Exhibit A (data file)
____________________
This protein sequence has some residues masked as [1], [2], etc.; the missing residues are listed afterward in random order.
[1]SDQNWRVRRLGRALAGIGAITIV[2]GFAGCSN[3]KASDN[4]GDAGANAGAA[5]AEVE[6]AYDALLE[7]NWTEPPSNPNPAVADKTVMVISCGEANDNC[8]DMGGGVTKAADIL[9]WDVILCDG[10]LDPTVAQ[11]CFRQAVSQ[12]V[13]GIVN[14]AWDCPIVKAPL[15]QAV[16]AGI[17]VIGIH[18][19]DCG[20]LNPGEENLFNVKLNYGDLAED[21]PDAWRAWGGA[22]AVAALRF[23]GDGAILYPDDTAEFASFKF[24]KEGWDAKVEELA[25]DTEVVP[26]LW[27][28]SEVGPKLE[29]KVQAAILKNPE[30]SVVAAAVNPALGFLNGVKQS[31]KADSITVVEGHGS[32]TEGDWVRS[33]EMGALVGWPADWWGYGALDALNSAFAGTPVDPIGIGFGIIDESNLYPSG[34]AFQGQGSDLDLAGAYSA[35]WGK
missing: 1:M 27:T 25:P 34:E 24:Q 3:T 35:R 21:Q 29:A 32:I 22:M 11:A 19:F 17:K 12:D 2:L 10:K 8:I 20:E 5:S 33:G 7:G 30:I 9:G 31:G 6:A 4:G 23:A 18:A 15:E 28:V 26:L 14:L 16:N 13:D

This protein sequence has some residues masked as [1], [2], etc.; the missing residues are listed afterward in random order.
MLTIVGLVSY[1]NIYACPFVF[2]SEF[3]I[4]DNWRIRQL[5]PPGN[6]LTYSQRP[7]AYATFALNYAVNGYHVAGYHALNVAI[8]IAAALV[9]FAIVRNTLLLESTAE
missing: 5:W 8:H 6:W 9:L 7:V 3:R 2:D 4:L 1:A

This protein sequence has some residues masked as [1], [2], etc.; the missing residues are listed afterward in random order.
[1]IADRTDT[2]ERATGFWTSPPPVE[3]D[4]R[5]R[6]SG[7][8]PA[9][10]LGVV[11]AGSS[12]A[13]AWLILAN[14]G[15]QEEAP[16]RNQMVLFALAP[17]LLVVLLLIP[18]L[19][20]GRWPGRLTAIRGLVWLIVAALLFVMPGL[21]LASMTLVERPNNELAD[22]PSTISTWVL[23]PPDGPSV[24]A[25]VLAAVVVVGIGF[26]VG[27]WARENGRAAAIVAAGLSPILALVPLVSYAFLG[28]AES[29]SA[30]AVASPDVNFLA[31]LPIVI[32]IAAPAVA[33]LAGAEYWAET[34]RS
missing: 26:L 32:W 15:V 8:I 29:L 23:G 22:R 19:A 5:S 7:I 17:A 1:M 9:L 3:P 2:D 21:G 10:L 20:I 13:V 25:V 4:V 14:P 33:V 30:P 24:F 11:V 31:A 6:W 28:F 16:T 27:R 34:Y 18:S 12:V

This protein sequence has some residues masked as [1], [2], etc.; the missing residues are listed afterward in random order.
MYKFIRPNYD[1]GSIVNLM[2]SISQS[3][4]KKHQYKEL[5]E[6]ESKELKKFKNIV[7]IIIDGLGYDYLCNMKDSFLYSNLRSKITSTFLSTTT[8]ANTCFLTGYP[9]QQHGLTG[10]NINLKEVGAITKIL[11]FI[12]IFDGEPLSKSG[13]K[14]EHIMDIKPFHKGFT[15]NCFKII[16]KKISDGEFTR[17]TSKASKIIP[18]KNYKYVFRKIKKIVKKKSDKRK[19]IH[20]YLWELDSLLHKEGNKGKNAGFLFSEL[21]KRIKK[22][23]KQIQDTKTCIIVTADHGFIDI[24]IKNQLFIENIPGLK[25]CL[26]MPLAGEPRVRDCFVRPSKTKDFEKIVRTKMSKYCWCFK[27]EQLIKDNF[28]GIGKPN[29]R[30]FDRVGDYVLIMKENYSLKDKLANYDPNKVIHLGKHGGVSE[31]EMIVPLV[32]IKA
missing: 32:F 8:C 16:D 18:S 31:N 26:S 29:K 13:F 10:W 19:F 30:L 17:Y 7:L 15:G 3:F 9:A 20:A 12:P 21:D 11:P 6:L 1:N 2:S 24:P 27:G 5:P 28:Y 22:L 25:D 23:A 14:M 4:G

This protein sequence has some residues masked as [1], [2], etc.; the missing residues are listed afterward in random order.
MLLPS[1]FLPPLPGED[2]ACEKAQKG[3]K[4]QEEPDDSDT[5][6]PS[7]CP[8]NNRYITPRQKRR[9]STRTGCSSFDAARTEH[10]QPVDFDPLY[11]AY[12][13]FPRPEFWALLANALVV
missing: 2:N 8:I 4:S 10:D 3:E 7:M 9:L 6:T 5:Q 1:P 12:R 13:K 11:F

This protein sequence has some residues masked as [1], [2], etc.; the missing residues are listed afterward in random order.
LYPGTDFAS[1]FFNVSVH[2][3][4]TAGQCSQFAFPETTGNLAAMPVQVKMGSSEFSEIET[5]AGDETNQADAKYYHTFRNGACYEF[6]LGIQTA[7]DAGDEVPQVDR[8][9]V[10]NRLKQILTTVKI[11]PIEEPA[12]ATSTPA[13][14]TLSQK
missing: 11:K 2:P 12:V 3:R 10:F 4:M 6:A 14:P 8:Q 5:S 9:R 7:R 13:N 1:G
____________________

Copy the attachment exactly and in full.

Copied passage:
This protein sequence has some residues masked as [1], [2], etc.; the missing residues are listed afterward in random order.
[1]SDQNWRVRRLGRALAGIGAITIV[2]GFAGCSN[3]KASDN[4]GDAGANAGAA[5]AEVE[6]AYDALLE[7]NWTEPPSNPNPAVADKTVMVISCGEANDNC[8]DMGGGVTKAADIL[9]WDVILCDG[10]LDPTVAQ[11]CFRQAVSQ[12]V[13]GIVN[14]AWDCPIVKAPL[15]QAV[16]AGI[17]VIGIH[18][19]DCG[20]LNPGEENLFNVKLNYGDLAED[21]PDAWRAWGGA[22]AVAALRF[23]GDGAILYPDDTAEFASFKF[24]KEGWDAKVEELA[25]DTEVVP[26]LW[27][28]SEVGPKLE[29]KVQAAILKNPE[30]SVVAAAVNPALGFLNGVKQS[31]KADSITVVEGHGS[32]TEGDWVRS[33]EMGALVGWPADWWGYGALDALNSAFAGTPVDPIGIGFGIIDESNLYPSG[34]AFQGQGSDLDLAGAYSA[35]WGK
missing: 1:M 27:T 25:P 34:E 24:Q 3:T 35:R 21:Q 29:A 32:I 22:M 11:A 19:F 17:K 12:D 2:L 10:K 8:I 20:E 5:S 33:G 7:G 30:I 9:G 31:G 6:A 4:G 23:A 18:A 15:E 28:V 26:L 14:L 16:N 13:D

This protein sequence has some residues masked as [1], [2], etc.; the missing residues are listed afterward in random order.
MLTIVGLVSY[1]NIYACPFVF[2]SEF[3]I[4]DNWRIRQL[5]PPGN[6]LTYSQRP[7]AYATFALNYAVNGYHVAGYHALNVAI[8]IAAALV[9]FAIVRNTLLLESTAE
missing: 5:W 8:H 6:W 9:L 7:V 3:R 2:D 4:L 1:A

This protein sequence has some residues masked as [1], [2], etc.; the missing residues are listed afterward in random order.
[1]IADRTDT[2]ERATGFWTSPPPVE[3]D[4]R[5]R[6]SG[7][8]PA[9][10]LGVV[11]AGSS[12]A[13]AWLILAN[14]G[15]QEEAP[16]RNQMVLFALAP[17]LLVVLLLIP[18]L[19][20]GRWPGRLTAIRGLVWLIVAALLFVMPGL[21]LASMTLVERPNNELAD[22]PSTISTWVL[23]PPDGPSV[24]A[25]VLAAVVVVGIGF[26]VG[27]WARENGRAAAIVAAGLSPILALVPLVSYAFLG[28]AES[29]SA[30]AVASPDVNFLA[31]LPIVI[32]IAAPAVA[33]LAGAEYWAET[34]RS
missing: 26:L 32:W 15:V 8:I 29:L 23:G 22:R 19:A 5:S 7:I 17:A 1:M 9:L 3:P 2:D 21:G 10:L 20:I 13:V 25:V 4:V 14:P 33:V 30:P 24:F 11:V 31:A 6:W 28:F 16:T 27:R 34:Y 18:S 12:V

This protein sequence has some residues masked as [1], [2], etc.; the missing residues are listed afterward in random order.
MYKFIRPNYD[1]GSIVNLM[2]SISQS[3][4]KKHQYKEL[5]E[6]ESKELKKFKNIV[7]IIIDGLGYDYLCNMKDSFLYSNLRSKITSTFLSTTT[8]ANTCFLTGYP[9]QQHGLTG[10]NINLKEVGAITKIL[11]FI[12]IFDGEPLSKSG[13]K[14]EHIMDIKPFHKGFT[15]NCFKII[16]KKISDGEFTR[17]TSKASKIIP[18]KNYKYVFRKIKKIVKKKSDKRK[19]IH[20]YLWELDSLLHKEGNKGKNAGFLFSEL[21]KRIKK[22][23]KQIQDTKTCIIVTADHGFIDI[24]IKNQLFIENIPGLK[25]CL[26]MPLAGEPRVRDCFVRPSKTKDFEKIVRTKMSKYCWCFK[27]EQLIKDNF[28]GIGKPN[29]R[30]FDRVGDYVLIMKENYSLKDKLANYDPNKVIHLGKHGGVSE[31]EMIVPLV[32]IKA
missing: 32:F 8:C 16:D 18:S 31:N 26:S 29:K 13:F 10:W 19:F 30:L 17:Y 7:L 15:G 3:F 9:A 20:A 12:P 21:D 11:P 6:L 1:N 2:S 24:P 27:G 5:P 28:Y 22:L 25:D 23:A 14:M 4:G

This protein sequence has some residues masked as [1], [2], etc.; the missing residues are listed afterward in random order.
MLLPS[1]FLPPLPGED[2]ACEKAQKG[3]K[4]QEEPDDSDT[5][6]PS[7]CP[8]NNRYITPRQKRR[9]STRTGCSSFDAARTEH[10]QPVDFDPLY[11]AY[12][13]FPRPEFWALLANALVV
missing: 2:N 8:I 4:S 10:D 3:E 7:M 9:L 6:T 5:Q 1:P 12:R 13:K 11:F

This protein sequence has some residues masked as [1], [2], etc.; the missing residues are listed afterward in random order.
LYPGTDFAS[1]FFNVSVH[2][3][4]TAGQCSQFAFPETTGNLAAMPVQVKMGSSEFSEIET[5]AGDETNQADAKYYHTFRNGACYEF[6]LGIQTA[7]DAGDEVPQVDR[8][9]V[10]NRLKQILTTVKI[11]PIEEPA[12]ATSTPA[13][14]TLSQK
missing: 11:K 2:P 12:V 3:R 10:F 4:M 6:A 14:P 8:Q 5:S 9:R 7:R 13:N 1:G